There’s an agreeable honesty and simplicity about the way the Across mooches down the road. Unlike so many taller crossover-type vehicles, it’s not an SUV that’s out to work dynamic miracles or to conceal its true size, heft or brief. Instead, it feels comfortable and at ease in its bulkier, 4x4-shaped skin – much like a Land Rover Discovery Sport does.
With 2.6 turns between locks, its steering rack is even more leisurely than that of its new-found British rival, but no less accurate in its responses or consistent in its pleasant, slick medium weighting. This is a fairly thickset helm, and it doesn’t communicate much contact patch feel; but you turn the Across into a corner, feel the resistance build as you wind on lock, feel the car’s body roll in gathering but controlled fashion, and know instinctively that the chassis will retain enough stability, and will comfortably develop enough mechanical grip, to keep you on your chosen line.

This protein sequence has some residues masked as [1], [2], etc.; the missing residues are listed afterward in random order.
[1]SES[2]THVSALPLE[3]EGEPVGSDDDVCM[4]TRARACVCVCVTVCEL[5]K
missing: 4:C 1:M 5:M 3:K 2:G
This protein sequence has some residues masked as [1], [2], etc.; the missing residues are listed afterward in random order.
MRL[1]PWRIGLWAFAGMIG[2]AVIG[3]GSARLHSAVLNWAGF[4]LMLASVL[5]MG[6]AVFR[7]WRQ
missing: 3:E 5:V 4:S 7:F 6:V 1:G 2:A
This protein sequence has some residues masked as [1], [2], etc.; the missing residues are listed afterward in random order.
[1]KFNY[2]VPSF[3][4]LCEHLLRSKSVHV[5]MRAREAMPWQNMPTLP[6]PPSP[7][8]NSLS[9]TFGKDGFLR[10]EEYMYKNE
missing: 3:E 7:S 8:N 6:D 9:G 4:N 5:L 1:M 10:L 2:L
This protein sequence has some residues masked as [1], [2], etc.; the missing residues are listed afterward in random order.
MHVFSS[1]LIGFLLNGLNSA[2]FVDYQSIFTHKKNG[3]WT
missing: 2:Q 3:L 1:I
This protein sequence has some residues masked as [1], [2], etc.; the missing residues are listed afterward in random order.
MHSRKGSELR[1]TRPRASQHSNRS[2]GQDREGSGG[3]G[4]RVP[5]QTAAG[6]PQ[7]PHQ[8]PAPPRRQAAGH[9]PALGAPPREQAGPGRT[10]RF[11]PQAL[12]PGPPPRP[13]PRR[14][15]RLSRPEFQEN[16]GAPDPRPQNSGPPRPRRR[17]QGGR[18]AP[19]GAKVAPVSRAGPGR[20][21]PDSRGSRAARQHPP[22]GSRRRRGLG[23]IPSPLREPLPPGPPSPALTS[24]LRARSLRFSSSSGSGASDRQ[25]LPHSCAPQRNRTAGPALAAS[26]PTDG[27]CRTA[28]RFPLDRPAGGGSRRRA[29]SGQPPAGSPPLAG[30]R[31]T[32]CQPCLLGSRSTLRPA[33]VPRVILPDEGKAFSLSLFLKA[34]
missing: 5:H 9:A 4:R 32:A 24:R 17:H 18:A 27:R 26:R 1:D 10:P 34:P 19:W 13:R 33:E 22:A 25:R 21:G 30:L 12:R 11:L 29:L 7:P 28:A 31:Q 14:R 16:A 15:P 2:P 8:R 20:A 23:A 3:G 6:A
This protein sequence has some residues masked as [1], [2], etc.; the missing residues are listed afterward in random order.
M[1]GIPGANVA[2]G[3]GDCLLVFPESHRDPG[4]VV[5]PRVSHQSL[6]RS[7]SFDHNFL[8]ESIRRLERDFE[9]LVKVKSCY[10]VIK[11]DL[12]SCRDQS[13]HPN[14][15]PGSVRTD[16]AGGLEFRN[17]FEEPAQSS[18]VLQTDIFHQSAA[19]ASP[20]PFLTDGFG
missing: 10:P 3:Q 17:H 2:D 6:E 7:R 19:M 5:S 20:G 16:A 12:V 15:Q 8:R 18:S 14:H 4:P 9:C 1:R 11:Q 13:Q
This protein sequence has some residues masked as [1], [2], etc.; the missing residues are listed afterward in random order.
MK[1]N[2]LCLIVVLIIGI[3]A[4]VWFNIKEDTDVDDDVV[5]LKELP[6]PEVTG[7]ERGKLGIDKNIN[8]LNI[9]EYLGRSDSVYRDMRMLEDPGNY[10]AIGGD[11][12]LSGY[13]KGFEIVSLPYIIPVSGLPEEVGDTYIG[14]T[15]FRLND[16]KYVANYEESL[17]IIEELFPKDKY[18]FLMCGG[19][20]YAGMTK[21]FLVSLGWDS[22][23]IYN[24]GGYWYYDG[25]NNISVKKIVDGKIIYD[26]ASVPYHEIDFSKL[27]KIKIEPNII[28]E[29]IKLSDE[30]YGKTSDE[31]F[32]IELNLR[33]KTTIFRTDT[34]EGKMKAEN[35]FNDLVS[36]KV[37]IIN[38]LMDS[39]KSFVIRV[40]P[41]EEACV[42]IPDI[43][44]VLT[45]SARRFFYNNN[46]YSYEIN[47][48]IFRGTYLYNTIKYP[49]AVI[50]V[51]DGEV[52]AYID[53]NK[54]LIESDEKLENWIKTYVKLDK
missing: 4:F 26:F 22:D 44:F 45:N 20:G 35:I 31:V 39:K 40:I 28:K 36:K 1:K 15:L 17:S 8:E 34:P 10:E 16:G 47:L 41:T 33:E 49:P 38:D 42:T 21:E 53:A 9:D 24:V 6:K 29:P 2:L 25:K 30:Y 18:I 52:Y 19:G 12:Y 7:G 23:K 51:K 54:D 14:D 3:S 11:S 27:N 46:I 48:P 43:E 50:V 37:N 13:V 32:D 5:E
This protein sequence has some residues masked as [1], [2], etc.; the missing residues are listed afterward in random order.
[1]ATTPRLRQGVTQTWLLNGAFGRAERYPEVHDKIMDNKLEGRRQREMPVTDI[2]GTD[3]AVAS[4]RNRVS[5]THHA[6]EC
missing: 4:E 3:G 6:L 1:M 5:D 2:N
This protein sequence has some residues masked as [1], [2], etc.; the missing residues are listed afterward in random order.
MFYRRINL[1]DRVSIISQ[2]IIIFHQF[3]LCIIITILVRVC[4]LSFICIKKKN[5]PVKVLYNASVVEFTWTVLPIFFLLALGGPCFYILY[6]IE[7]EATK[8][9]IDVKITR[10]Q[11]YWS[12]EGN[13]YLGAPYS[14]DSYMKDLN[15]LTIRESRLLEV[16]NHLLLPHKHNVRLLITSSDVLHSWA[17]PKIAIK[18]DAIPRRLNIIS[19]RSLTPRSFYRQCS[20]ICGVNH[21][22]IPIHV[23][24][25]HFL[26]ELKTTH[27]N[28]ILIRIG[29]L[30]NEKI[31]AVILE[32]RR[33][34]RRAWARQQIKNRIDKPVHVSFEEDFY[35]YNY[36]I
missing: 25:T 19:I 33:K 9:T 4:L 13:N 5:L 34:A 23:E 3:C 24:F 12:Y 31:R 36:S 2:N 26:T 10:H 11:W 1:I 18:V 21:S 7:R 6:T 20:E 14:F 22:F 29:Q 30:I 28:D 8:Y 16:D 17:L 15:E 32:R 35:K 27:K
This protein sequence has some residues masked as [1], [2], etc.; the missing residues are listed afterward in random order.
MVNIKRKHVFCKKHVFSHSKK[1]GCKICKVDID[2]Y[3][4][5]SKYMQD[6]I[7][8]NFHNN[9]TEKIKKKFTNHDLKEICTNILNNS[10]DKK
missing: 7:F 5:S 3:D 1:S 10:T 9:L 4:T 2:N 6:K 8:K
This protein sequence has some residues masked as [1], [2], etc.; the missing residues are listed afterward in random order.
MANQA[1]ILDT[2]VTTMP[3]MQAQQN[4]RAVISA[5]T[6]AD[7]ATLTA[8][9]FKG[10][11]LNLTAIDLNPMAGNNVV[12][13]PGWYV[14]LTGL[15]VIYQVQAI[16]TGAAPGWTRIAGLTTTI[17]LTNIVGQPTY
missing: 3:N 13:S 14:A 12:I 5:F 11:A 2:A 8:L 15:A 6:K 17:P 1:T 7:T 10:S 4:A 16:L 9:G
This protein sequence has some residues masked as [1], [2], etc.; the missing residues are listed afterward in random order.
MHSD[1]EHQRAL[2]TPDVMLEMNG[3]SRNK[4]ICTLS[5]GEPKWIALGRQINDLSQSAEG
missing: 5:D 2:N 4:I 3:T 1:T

Of course, this feels like quite a heavy car; the body roll is a tell-tale sign, as are some incidences of vertical heave over more rolling stretches of roads taken at ambitious speed. There are limits, also, to the front end’s ability to keep its mass from pushing forwards once you’ve turned the wheel.
Pleasingly, however, these are set high enough that you really have to be pushing the Across hard to get close to them; and given the car’s overridingly simple, utilitarian sense of character, it seems unlikely that you would feel inclined to regularly find those limits, let alone probe them. The car keeps just about enough suspension travel up its sleeve to convincingly absorb the vast majority of mid-corner impacts, although these bumps aren’t always dealt with in the quietest fashion.